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SHSU Named Site Of Institute To Study, Control Invasive Species

Updated Sept. 9, 2014
Changes are in bold

Nov. 7, 2011
SHSU Media Contact: Julia May

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The Rasberry crazy ant was discovered in the Houston area in 2005 and is notorious for invading and shorting out electrical equipment.

(AUSTIN) – Sam Houston State University has been named the location of the Texas Invasive Species Institute (TSIS), the first comprehensive research effort in Texas focused on the early detection and elimination of multiple invasive species.

Texas State University System Chancellor Brian McCall announced the creation of the institute, which will draw from the experience of more than 40 researchers throughout The Texas State University System.

While several agencies and organizations work on the invasive species problem in Texas, TSIS is the first that will establish a comprehensive management plan for multiple species. Using GIS mapping and predictive modeling, TSIS researchers will be able to rapidly identify new and existing invasive species. This information can be used to quickly develop invasive species management plans for Texas and the Gulf Coast region in order to control or eradicate potential threats.

The institute will be located in the laboratories of Sam Houston State University’s Texas Research Institute for Environmental Studies.

“At SHSU we will house staff to facilitate early detection and rapid response efforts,” said Jerry Cook, associate vice president for research and interim dean of SHSU’s College of Sciences.

“Associated with this will be our biological museum holdings which will facilitate identification of species and provide for long-term vouchering of specimens,” he said.

In addition to Cook, several SHSU faculty and research scientists will be actively involved with the operation of the institute, including Autumn Smith, Jack Hill, Chris Wilson, Amber Bartelt.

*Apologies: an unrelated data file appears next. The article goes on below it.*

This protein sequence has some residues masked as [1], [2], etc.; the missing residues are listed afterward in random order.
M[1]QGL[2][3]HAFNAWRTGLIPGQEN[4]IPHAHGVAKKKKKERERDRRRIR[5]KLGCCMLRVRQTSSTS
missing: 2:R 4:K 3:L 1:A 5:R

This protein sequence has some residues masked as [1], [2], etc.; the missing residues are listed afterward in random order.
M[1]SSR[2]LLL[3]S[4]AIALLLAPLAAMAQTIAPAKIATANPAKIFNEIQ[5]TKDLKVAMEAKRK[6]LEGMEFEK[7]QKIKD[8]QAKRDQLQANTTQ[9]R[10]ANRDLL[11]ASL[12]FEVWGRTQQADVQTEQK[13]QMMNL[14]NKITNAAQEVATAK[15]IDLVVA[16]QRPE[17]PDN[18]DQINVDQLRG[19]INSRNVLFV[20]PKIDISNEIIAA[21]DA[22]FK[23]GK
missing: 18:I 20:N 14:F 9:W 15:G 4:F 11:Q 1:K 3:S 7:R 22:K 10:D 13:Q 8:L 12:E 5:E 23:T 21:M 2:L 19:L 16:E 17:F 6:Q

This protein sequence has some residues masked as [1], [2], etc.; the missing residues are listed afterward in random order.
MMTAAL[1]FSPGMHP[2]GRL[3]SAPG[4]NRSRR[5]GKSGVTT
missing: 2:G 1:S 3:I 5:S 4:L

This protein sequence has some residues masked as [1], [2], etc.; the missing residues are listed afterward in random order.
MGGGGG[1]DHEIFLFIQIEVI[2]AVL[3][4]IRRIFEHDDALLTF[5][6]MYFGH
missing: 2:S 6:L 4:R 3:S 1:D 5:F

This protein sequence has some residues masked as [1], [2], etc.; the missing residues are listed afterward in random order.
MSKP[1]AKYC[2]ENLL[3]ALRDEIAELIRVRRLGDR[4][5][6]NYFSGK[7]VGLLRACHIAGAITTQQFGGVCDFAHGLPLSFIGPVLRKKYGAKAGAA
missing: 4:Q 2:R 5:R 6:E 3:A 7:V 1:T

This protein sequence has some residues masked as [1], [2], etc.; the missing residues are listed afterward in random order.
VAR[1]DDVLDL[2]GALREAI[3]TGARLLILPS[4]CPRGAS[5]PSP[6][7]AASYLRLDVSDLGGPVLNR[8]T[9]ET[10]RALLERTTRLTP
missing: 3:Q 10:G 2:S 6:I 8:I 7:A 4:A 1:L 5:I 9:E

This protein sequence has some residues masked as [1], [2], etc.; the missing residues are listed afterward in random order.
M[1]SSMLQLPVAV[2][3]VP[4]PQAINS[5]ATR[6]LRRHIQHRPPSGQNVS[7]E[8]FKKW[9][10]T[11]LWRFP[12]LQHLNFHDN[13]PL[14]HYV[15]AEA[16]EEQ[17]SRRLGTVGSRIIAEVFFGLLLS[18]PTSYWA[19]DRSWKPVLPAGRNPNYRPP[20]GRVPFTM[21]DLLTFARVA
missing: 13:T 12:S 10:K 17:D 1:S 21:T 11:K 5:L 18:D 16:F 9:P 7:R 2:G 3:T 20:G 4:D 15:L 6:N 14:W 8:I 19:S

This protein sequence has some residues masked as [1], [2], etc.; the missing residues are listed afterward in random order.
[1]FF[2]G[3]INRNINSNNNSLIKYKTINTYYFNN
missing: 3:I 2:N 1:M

Individual SHSU researchers have the option of participating on projects, including eight biology faculty and five geographic information system faculty.

Cook was recently appointed as The Texas State University System representative to the board of directors for the Texas Invasive Plant and Pest Council. Among the council’s objectives are to promote awareness and an understanding regarding invasive pests and plants and their control across Texas, and to serve as an advisory council regarding the funding, research, policy and management of invasive pests and plants.

“The Texas State University System has long been a leader in the study and management of invasive species,” said McCall. “By coordinating our research efforts through the institute, we can leverage the experience and resources within our system to help Texas respond rapidly to new threats before they cause widespread damage.”

Due to its geographic relationship to ports, international borders and corridors between states, Texas is a key point of origin for the nation’s new threats of invasive species. To date, more than 800 aquatic and terrestrial species have invaded Texas and more are expected in the years ahead. The impact of these species is far-reaching, including threatening the nation’s food supply, damaging infrastructure, destroying natural resources, reducing water supplies and jeopardizing national security.

“For example, the Rasberry Crazy Ant, which was first discovered near Houston in 2005, has spread to more than 20 counties in Texas and has also been found in Louisiana and Mississippi,” said McCall. “This species develops massive populations that infest and destroy infrastructure. Already, it has attacked electrical equipment at NASA and one company in the chemical industry sustained $1 million in damage to equipment.

“Working with various state agencies and other stakeholders in Texas and beyond, The Texas State University System’s Texas Invasive Species Institute will play a leading role in helping to conserve Texas’ natural resources and lands, and protecting the state’s economy,” McCall said.

The Texas State University System is Texas’s oldest university system and comprises eight institutions stretching from the Big Bend Region to the Louisiana border: Lamar University; Sam Houston State University; Texas State University-San Marcos; Sul Ross State University; Sul Ross State University Rio Grande College; Lamar Institute of Technology; Lamar State College-Orange; and Lamar State College-Port Arthur.

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